Wednesday, October 02, 2013

How to Wire an Autumn Leaf Headband

After making the cold porcelain rose tiara for my friend to wear on her wedding day, she set me another challenge... to turn a length of artificial autumn leaves into 4 headbands for her bridesmaids. She'd bought about 10 feet of it with the intention of attaching it to her flower girls' headdresses, but she was a bit stumped on where to start and so she handed the project over to me.

I was given lots of little lengths that looked like this.  The quality of the leaves weren't perfect, but the colours worked beautifully together.  Lots of lovely reds, browns and fading greens, with some really very vivid oranges.  They were an absolute joy to work with and a wonderful change from the creams and ivories I'm so used to.

I do love a creative challenge, so here's my step by step tutorial on how to turn a garland of artificial leaves into a professional looking, wired leaf headband, perfect for a fall wedding.

The Tutorial

In order to wire them, cut off the leaves, leaving a 2 or 3cm stem.

Here's everything needed to wire them together to make a garland -
  • About 18 leaves
  • 0.4mm gold plated wire
  • A thick needle for making a hole
  • Wire cutters
  • 2mm gold coloured beads 

Lay out the leaves so that they are ordered with a mixture of colours and sizes, making sure that there are 2 smaller ones at either end.

Make a hole with a needle for the wire to thread through.  I found the best placement was just inside the 'v' of the highest vein.

Cut a length of gold plated wire - I usually like to work with an arm's length, as anything more becomes unmanageable.  Thread the wire through the hole, folding the wire over at the centre and popping a bead onto the wire so that it will sit at the front of the leaf.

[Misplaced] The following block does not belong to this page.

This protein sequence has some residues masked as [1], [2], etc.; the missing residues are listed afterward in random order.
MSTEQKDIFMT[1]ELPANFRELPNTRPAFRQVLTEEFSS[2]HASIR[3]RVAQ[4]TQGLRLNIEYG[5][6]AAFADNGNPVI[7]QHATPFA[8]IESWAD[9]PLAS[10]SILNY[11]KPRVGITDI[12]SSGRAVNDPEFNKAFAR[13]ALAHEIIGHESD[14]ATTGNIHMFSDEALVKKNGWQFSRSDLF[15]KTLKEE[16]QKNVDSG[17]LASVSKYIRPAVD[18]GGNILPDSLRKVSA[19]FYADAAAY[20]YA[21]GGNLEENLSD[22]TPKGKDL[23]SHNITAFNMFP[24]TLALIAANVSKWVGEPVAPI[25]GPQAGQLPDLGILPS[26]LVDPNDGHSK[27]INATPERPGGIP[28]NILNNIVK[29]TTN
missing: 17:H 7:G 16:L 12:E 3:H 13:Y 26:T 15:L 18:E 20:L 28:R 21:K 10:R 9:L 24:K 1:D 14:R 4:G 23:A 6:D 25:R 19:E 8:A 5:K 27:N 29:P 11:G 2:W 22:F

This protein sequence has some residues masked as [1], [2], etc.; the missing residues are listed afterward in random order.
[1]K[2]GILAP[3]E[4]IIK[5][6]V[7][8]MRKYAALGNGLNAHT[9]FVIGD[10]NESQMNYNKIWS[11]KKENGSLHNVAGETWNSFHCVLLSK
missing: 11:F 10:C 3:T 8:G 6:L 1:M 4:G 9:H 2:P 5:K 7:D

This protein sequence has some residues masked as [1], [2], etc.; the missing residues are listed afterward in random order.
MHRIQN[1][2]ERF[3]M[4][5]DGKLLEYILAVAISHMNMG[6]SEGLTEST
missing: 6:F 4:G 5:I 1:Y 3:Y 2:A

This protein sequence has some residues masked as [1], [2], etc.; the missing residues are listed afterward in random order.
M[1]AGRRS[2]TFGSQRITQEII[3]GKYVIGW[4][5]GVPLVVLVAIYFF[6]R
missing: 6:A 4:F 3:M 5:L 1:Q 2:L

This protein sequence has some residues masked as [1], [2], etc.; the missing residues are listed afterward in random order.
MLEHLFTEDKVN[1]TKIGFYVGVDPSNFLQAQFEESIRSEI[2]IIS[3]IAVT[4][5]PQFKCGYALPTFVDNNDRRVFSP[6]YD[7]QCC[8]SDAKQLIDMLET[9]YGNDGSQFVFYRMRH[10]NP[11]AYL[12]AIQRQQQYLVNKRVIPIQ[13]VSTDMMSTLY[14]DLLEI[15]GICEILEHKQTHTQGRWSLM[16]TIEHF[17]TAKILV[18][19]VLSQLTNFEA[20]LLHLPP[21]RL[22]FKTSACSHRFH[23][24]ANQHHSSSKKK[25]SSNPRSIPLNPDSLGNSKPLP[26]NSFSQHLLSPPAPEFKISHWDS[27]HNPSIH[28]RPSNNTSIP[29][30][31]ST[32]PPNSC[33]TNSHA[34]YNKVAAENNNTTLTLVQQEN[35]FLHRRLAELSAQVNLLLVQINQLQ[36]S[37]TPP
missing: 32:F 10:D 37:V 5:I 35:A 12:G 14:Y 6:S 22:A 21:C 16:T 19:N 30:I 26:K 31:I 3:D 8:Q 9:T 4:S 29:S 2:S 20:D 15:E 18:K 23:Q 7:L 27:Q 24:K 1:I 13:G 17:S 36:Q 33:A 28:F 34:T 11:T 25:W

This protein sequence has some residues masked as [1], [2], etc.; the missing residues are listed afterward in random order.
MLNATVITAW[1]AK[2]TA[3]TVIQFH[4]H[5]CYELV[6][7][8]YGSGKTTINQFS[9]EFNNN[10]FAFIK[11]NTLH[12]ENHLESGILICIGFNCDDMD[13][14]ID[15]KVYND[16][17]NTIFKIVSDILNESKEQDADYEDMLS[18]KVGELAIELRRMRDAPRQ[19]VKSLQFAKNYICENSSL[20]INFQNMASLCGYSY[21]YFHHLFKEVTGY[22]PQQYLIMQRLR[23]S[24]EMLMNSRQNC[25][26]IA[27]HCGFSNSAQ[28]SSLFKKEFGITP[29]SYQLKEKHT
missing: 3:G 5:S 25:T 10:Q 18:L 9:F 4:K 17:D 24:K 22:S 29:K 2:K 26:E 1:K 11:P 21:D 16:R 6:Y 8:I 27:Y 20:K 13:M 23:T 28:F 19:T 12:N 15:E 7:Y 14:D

Wrap the front section of wire around the plastic stem of the leaf several times, making sure that the bead sits as close to the leaf as possible.

Twist the back section of wire together with the front section of wire to secure the leaf in place.

* Keep on twisting down the wire until you get to the section where you want to attach your next leaf.  A good guide is to angle your wire upwards whilst holding your second leaf in place.  You will need at least 5mm of untwisted wire below the second leaf to secure it in place.

Making a hole in the leaf with a needle again, insert the wire from the back, adding a bead to the wire at the front of the leaf.  Holding the leaf in place, fold the wire at the front, pushing the bead as high up the leaf as possible.  Wrap the front wire around the stem and finally secure the leaf in place by twisting the front and back parts of the wire until the twists below the leaf meet the central stem.

Repeat from * adding leaves on alternate sides until you've worked a length that is over half your desired final length.

Now make another garland in the same way so that you have 2 sets of leaves travelling in opposite directions when you place them together.  I made my 2 sets quite different lengths so that the join wasn't completely central.

If you want a more symmetrical looking garland, make your 2 lengths the same.

Once you've completed both lengths, overlap your garlands in the middle, pushing them together so that none of the stems are showing.  You can see on here the excess wire.  You may want to snip it a little shorter to make it a little more manageable for the next stage.

Use the 4 remaining wire ends to wrap around the wire stem of the opposing garland, securing them together.  Cut the wires close to the stems, making sure that any ends are kept as close and tucked into the stem as possible.

You should end up with a leaf garland with the joining leaves butted close together so that the stems aren't showing.

I was unable to find narrow headbands in the dark brown shade I wanted, so I stitched some brown satin ribbon onto skinny headbands that I had already.  A satin covered headband is ideal for this as it allows your embellishments to be stitched on.  I sewed the garland onto the headband using gold beading thread and a needle.

The stitching is much easier and you will get yourself into less of a tangle if you pull the leaves away from the stem at an almost 90 degree angle.  (You will still get into a little bit of a tangle, but opening the leaves out will lessen the mess you inevitably get into at some point!)

As the leaves are wired you can then play with them and adjust them until you get exactly the look you want.

 And, (as Craftgawker insisted that they would only accept a picture of someone wearing it), here is a rare picture of me modelling it.

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Unknown said...

Thanks i wanted to make something like this for an upcoming party (:

Cheryl said...

Such a fun and original idea!